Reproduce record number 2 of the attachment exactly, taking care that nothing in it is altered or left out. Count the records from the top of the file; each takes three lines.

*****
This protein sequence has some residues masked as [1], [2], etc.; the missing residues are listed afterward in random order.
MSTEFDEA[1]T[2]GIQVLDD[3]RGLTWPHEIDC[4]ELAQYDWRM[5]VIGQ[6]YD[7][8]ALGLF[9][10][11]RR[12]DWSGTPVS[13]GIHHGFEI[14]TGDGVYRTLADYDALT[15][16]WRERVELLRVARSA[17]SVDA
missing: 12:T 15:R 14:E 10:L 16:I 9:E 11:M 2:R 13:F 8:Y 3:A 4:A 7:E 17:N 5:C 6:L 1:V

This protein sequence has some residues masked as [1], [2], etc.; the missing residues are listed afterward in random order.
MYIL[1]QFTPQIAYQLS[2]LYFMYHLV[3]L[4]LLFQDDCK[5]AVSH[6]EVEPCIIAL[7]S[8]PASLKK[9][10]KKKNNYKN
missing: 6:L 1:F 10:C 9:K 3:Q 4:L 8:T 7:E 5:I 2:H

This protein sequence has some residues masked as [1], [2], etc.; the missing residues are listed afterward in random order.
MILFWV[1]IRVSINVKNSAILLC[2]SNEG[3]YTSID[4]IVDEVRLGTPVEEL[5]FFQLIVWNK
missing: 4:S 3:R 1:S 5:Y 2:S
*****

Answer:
This protein sequence has some residues masked as [1], [2], etc.; the missing residues are listed afterward in random order.
MYIL[1]QFTPQIAYQLS[2]LYFMYHLV[3]L[4]LLFQDDCK[5]AVSH[6]EVEPCIIAL[7]S[8]PASLKK[9][10]KKKNNYKN
missing: 6:L 1:F 10:C 9:K 3:Q 4:L 8:T 7:E 5:I 2:H